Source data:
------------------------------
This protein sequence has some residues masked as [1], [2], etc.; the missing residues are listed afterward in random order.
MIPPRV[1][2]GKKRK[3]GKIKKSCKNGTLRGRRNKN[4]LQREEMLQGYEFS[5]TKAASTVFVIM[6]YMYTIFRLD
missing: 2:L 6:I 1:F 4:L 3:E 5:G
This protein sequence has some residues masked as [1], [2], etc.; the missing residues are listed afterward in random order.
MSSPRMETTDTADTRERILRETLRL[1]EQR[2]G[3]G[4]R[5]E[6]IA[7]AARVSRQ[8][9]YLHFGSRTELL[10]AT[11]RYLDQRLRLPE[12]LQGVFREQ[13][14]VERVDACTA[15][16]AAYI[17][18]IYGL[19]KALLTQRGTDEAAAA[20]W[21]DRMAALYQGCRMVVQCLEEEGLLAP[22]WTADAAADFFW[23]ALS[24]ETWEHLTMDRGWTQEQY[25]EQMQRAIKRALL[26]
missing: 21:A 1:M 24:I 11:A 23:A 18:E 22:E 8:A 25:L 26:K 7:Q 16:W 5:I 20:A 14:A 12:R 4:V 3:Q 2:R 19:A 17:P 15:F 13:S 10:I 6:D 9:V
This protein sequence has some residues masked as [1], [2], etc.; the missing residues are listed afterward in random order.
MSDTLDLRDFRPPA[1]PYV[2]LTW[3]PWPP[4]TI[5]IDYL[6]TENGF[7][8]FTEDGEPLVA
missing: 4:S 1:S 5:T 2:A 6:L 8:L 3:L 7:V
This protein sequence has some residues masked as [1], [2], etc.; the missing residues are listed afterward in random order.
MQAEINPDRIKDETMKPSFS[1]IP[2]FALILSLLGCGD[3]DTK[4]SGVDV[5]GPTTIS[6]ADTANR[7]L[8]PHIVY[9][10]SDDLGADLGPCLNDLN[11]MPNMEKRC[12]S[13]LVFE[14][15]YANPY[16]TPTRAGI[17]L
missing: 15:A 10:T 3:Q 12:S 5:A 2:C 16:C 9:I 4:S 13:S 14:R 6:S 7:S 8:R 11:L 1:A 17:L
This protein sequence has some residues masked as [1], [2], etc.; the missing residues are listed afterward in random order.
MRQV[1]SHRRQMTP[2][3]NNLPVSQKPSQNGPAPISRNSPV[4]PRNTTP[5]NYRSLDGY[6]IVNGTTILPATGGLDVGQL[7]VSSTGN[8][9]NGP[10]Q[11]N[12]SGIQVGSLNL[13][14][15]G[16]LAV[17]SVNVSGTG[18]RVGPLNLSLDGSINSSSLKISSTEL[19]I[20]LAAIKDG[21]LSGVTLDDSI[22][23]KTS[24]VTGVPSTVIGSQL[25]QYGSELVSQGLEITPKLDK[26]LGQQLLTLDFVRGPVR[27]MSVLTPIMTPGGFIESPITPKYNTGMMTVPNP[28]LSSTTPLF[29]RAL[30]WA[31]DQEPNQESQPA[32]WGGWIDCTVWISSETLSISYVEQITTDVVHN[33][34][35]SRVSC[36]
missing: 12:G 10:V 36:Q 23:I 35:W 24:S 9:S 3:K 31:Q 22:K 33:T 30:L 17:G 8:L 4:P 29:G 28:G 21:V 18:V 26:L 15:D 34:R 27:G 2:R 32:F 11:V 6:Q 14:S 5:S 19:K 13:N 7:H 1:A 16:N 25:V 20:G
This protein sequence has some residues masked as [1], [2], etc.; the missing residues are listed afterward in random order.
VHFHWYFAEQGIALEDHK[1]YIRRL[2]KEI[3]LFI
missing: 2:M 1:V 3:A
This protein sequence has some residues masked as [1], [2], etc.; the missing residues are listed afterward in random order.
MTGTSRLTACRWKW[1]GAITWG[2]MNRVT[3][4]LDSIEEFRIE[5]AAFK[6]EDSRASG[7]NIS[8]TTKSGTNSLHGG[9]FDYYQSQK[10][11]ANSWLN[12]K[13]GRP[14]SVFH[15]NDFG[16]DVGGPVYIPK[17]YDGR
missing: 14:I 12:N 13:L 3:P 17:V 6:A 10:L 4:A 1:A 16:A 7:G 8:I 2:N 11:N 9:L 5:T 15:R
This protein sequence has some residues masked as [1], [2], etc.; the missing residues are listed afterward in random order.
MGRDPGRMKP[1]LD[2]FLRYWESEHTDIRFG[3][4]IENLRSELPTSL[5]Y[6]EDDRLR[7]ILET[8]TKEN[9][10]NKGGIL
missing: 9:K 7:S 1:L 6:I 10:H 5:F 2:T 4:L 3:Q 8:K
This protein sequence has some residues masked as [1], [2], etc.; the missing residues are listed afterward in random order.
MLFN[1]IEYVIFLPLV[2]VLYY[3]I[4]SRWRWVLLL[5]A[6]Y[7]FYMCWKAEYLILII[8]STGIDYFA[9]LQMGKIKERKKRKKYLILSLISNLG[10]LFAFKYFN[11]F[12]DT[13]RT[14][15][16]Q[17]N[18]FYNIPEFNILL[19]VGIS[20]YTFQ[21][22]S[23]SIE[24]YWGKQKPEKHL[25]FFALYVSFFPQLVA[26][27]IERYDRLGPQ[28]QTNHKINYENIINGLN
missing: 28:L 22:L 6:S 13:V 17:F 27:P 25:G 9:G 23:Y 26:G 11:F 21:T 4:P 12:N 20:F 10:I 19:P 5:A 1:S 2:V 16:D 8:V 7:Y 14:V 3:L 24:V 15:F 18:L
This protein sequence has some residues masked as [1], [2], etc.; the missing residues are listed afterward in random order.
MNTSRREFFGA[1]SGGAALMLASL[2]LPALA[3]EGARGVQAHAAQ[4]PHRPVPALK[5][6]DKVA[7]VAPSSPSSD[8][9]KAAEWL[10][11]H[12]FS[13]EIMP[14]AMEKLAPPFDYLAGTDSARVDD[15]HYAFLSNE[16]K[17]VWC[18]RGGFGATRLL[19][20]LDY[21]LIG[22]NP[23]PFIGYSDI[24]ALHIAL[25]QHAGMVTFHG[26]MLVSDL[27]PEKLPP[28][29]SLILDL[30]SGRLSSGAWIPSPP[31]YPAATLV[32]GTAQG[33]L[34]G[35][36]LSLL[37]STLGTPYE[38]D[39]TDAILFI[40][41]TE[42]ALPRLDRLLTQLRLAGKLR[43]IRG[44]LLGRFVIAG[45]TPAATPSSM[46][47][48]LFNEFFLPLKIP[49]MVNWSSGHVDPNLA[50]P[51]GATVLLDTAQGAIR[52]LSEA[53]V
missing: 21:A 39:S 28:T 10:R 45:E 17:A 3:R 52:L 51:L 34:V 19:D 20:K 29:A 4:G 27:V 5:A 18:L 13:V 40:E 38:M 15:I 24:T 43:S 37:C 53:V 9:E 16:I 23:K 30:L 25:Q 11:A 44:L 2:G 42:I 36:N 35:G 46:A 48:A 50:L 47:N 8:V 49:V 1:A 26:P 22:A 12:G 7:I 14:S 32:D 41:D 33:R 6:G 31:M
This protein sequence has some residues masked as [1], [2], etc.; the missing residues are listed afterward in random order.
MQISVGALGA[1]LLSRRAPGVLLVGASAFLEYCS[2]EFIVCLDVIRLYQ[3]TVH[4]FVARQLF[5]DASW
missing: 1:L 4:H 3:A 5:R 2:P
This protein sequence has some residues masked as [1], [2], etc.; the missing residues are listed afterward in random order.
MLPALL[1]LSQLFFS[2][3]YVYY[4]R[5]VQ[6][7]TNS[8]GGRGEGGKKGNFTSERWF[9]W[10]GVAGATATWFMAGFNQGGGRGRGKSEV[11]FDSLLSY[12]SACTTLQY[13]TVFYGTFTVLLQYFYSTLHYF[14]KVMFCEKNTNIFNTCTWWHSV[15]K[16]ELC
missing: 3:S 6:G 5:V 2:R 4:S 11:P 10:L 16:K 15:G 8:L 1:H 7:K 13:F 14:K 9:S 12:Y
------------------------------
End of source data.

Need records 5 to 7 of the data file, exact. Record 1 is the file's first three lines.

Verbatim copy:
This protein sequence has some residues masked as [1], [2], etc.; the missing residues are listed afterward in random order.
MRQV[1]SHRRQMTP[2][3]NNLPVSQKPSQNGPAPISRNSPV[4]PRNTTP[5]NYRSLDGY[6]IVNGTTILPATGGLDVGQL[7]VSSTGN[8][9]NGP[10]Q[11]N[12]SGIQVGSLNL[13][14][15]G[16]LAV[17]SVNVSGTG[18]RVGPLNLSLDGSINSSSLKISSTEL[19]I[20]LAAIKDG[21]LSGVTLDDSI[22][23]KTS[24]VTGVPSTVIGSQL[25]QYGSELVSQGLEITPKLDK[26]LGQQLLTLDFVRGPVR[27]MSVLTPIMTPGGFIESPITPKYNTGMMTVPNP[28]LSSTTPLF[29]RAL[30]WA[31]DQEPNQESQPA[32]WGGWIDCTVWISSETLSISYVEQITTDVVHN[33][34][35]SRVSC[36]
missing: 12:G 10:V 36:Q 23:I 35:W 24:S 9:S 3:K 31:Q 22:K 33:T 30:L 17:G 8:L 4:P 29:G 28:G 21:V 18:V 26:L 15:D 34:R 27:G 2:R 32:F 11:V 6:Q 14:S 5:S 19:K 13:N 7:H 1:A 16:N 25:V 20:G
This protein sequence has some residues masked as [1], [2], etc.; the missing residues are listed afterward in random order.
VHFHWYFAEQGIALEDHK[1]YIRRL[2]KEI[3]LFI
missing: 2:M 1:V 3:A
This protein sequence has some residues masked as [1], [2], etc.; the missing residues are listed afterward in random order.
MTGTSRLTACRWKW[1]GAITWG[2]MNRVT[3][4]LDSIEEFRIE[5]AAFK[6]EDSRASG[7]NIS[8]TTKSGTNSLHGG[9]FDYYQSQK[10][11]ANSWLN[12]K[13]GRP[14]SVFH[15]NDFG[16]DVGGPVYIPK[17]YDGR
missing: 14:I 12:N 13:L 3:P 17:V 6:A 10:L 4:A 1:A 16:A 7:G 8:I 2:N 11:N 9:L 5:T 15:R